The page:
• Estimated maximum sustained wind speeds within a closed tropical circulation meet or exceed a designated threshold of 25 knots in the North Pacific Ocean or 35 knots in the South Pacific and Indian Oceans.
    • Maximum sustained wind speeds within a closed tropical circulation are expected to increase to 35 knots or greater within 48 hours.
    • A tropical cyclone may endanger life and/or property within 72 hours.
    • USPACOM directs JTWC to begin tropical cyclone warnings.

     

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    Q: How often are warnings updated by JTWC?

    A: North Pacific and North Indian Ocean tropical cyclone warnings are routinely updated every six hours. South Indian and South Pacific Ocean tropical cyclone warnings are routinely updated every twelve hours, although the frequency of tropical cyclone warning issuance in these areas can be increased to six-hourly when deemed necessary by JTWC. The REMARKS section of each warning bulletin lists the times when the next warnings are scheduled. When JTWC issues the final warning for a tropical cyclone, no additional warnings are issued unless the cyclone regenerates.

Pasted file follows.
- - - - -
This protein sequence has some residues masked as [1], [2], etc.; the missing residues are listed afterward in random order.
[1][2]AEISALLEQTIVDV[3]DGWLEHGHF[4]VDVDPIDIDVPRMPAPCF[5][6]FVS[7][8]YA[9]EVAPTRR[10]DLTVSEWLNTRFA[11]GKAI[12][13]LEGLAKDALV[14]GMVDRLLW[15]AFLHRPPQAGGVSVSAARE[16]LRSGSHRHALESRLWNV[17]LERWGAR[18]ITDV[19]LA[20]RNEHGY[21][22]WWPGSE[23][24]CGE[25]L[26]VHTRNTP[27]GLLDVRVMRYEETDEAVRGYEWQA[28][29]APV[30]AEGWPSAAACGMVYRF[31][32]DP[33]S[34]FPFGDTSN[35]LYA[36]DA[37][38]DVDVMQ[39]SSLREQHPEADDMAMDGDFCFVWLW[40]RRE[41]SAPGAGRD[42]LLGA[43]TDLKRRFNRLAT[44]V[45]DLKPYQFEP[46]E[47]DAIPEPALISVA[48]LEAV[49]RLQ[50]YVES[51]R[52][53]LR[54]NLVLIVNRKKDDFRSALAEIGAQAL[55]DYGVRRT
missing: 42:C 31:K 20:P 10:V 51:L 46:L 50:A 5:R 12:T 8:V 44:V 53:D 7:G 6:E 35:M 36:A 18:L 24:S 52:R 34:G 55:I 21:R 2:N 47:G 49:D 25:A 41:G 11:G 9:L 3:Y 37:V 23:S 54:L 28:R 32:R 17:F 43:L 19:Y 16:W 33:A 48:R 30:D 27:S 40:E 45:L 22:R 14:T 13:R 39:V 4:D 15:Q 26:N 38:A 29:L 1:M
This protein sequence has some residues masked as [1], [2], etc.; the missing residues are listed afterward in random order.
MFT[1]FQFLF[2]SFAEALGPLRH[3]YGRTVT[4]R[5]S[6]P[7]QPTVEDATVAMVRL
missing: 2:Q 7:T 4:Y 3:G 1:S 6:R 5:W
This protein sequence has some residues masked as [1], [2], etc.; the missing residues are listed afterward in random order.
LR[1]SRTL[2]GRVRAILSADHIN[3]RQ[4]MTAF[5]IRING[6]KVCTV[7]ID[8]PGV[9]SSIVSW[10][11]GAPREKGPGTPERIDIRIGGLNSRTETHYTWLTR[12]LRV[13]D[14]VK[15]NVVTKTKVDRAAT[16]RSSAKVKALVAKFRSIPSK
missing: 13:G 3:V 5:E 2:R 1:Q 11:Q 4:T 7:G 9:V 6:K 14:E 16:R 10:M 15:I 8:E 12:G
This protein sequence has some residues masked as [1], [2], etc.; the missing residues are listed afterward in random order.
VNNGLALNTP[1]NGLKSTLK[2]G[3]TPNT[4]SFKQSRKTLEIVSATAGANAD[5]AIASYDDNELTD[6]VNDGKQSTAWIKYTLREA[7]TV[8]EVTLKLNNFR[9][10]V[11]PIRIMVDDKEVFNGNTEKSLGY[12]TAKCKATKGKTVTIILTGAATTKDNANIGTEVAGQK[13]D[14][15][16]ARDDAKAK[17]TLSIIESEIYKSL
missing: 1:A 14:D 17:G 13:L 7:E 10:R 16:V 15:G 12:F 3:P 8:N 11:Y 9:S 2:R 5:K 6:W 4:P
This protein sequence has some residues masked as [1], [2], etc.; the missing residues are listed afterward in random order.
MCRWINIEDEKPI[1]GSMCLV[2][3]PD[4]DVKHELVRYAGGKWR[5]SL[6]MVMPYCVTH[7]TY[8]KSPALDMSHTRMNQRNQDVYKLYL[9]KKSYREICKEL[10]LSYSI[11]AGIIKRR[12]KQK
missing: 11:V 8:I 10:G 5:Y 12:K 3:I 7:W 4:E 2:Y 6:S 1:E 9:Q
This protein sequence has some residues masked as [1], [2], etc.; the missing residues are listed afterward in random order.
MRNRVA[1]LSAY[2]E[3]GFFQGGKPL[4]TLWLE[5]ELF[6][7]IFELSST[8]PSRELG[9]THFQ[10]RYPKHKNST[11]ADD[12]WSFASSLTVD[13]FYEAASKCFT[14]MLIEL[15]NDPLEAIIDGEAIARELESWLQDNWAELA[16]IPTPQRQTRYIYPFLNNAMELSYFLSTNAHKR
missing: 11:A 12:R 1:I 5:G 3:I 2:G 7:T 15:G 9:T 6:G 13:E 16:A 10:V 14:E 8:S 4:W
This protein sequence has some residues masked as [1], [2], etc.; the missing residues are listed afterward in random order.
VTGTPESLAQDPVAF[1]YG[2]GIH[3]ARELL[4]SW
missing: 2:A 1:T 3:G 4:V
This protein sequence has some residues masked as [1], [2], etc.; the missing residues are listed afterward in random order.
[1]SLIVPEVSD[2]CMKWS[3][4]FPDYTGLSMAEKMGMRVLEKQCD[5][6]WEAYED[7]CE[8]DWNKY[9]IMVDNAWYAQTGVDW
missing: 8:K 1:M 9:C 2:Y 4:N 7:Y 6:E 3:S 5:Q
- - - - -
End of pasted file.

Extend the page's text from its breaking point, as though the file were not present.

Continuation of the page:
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    Q: When are warnings available?

    A: For tropical cyclones occurring in the western Pacific and Indian Oceans, JTWC products are transmitted no later than 3 hours past the synoptic hour. Because the synoptic hours are 00Z, 06Z, 12Z, and 18Z, warnings will be available by 03Z, 09Z, 15Z, or 21Z. For the eastern North Pacific Ocean, JTWC products are transmitted no later than 4 hours after the synoptic hour (04Z, 10Z, 16Z, or 22Z).

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    Q: What is the shaded area around the forecast track on your warning graphic?

    A: The shaded area around the forecast track is called the "area of uncertainty." The area of uncertainty is calculated by adding the JTWC 5-year running mean forecast track error to the forecast 34 knot wind radii at each forecast time. Since JTWC does not forecast wind radii for the 96- and 120-hour forecast times, the area of uncertainty is calculated by adding the 72-hour 34 knot radii to the forecast track error at those times. Thus, the shading highlights the area that may be effected by wind speeds exceeding 34 knots for a given JTWC forecast, based on historical track forecast errors. However, this calculation does NOT account for uncertainty in the track forecast based on the spread of the numerical model spread or other forecast guidance at a particular forecast time.